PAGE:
Close
Close

Nevada payroll tax rate ruled unconstitutional

RFP
Contacts

Hal Bellovin
Iselin
T +1 732 516 7600

Metisse Lutz
Denver
T +1 303 813 3973

Louise Gregory
Denver
T +1 303 813 4049

Grishma Chudgar
Newport Beach
T +1 949 878 3360

Jamie Yesnowitz
Washington, D.C.
T +1 202 521 1504

Chuck Jones
Chicago
T +1 312 602 8517

Lori Stolly
Cincinnati
T +1 513 345 4540

Patrick Skeehan
Philadelphia
T +1 215 814 1743
On May 13, 2021, the Nevada Supreme Court ruled that two revenue-raising measures enacted by the state in 2019 were unconstitutional because they failed to receive a two-thirds supermajority vote in the Nevada legislature as required under the Nevada Constitution.1 One bill extended corporate payroll tax rate increases under the state’s modified business tax (MBT),2 while the other bill preserved a Department of Motor Vehicles (DMV) transaction fee.3 Finding that both bills were revenue-generating measures subject to the supermajority requirement, the Court affirmed a lower court ruling that invalidated the provisions because they passed with merely simple majorities in the Nevada senate, one vote short of a two-thirds supermajority.

Background In 2015, Nevada enacted legislation that reduced corporate payroll tax rates under the state MBT if tax revenues exceed fiscal projections by a certain amount.4 When 2018 tax revenues exceeded the stated threshold, the Nevada Department of Taxation announced the reduction of payroll tax rates effective July 1, 2019. That year, the Nevada legislature introduced Senate Bill 551 (MBT Bill), which would repeal the payroll tax rate reductions and result in an estimated $98.2 million in additional tax collections over the next two-year budget cycle. The bill passed the state Senate by a 13-8 vote and was signed into law. As a result, the legislation extended payroll tax rates indefinitely, leaving a 1.475% tax rate in effect for most employers, and maintaining a 2% rate for financial institutions and mining companies.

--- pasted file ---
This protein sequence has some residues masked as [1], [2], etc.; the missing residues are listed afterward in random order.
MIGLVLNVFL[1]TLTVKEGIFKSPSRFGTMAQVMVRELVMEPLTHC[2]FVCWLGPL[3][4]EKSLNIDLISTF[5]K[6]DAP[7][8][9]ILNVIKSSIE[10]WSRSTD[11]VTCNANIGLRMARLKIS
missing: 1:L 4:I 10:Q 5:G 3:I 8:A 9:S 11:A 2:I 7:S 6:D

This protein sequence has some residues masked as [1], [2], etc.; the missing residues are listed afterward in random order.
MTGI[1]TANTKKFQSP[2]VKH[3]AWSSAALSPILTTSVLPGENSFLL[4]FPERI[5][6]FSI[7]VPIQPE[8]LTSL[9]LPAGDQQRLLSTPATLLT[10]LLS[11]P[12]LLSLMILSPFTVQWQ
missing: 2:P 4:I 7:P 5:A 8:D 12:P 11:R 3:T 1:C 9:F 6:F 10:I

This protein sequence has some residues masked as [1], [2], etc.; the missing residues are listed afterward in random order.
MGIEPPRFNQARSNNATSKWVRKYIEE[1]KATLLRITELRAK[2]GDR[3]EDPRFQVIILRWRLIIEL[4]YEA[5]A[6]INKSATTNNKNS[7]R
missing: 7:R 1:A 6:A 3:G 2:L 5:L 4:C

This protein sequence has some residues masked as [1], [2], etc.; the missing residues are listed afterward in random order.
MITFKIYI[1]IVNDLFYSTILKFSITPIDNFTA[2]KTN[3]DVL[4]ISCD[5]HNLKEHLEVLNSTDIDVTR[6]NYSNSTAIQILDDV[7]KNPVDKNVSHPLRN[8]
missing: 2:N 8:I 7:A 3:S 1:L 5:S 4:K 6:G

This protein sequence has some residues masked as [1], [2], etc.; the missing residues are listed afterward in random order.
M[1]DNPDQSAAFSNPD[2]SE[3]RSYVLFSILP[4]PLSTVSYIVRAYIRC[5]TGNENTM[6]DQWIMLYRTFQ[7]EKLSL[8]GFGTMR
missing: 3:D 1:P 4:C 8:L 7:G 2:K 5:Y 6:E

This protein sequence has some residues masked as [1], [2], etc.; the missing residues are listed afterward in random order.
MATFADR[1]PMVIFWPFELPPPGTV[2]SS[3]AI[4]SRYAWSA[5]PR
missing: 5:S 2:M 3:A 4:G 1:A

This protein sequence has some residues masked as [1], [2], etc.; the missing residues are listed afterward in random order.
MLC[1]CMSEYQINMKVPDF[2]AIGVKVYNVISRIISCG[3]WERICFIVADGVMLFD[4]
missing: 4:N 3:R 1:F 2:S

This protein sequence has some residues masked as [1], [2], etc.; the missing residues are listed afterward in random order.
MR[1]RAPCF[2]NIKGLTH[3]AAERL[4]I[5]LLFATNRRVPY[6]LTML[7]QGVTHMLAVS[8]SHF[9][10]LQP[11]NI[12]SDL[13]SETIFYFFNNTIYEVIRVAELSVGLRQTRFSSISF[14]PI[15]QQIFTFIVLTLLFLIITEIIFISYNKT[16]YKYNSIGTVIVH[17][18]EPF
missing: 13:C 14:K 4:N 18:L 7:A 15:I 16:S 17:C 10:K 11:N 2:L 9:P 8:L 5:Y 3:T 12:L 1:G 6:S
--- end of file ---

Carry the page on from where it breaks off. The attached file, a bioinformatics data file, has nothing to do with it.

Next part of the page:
The Nevada legislature also approved legislation in 2015 adding a $1 technology fee to every DMV transaction that was already subject to a fee.5 The additional $1 fee was originally set to expire on June 30, 2020. In 2019, the legislature introduced Senate Bill 542 (DMV Bill), which would extend the sunset provision by two years to June 30, 2022. Lawmakers projected an additional $7 million in estimated DMV collections for each year of the extension. Similar to the MBT Bill, the DMV Bill passed the state Senate with a 13-8 vote and was also signed into law.

The Nevada Constitution requires a vote of at least two-thirds of each house of the Nevada legislature to pass any bill that “creates, generates or increases any public revenue in any form, including but not limited to taxes, fees, assessments and rates, or changes in the computation bases for taxes, fees, assessments and rates.”6 After the enactment of the tax extension bills, Senate Republicans and several business groups filed a lawsuit in state trial court, asking the court to invalidate the bills because they did not receive a supermajority vote in the state Senate. The trial court determined that both bills generated revenue and were therefore subject to the state constitution’s supermajority provision. The state appealed the decision to the Nevada Supreme Court, arguing that the supermajority provision did not apply because the bills maintained existing revenue levels rather than increasing them.

Supreme Court decision In affirming the lower court’s decision, the Court examined the plain meaning of the supermajority provision, finding that the words “create,” “generate” and “increase” plainly encompass a bill that results in the state receiving more public revenue than it would have realized without such a measure. The Court further determined that “the provision has broad application and applies broadly to all bills that create, generate, or increase public revenue at any time.” As such, the Court agreed with the lower court that the bills at issue were subject to the supermajority requirement.

Applying the constitutional provision to each of the bills, the Court explained that the DMV Bill created public revenue that would otherwise not exist, meaning that the state would not recognize approximately $14 million in revenue over a two-year period if not for the bill’s enactment. Similarly, the Court reasoned, the state would not receive approximately $98 million in public revenue over a two-year period without the enactment of the MBT Bill. Finding that both bills created, generated or increased public revenue, the Court concluded that the bills unconstitutionally passed the Nevada senate without a supermajority vote.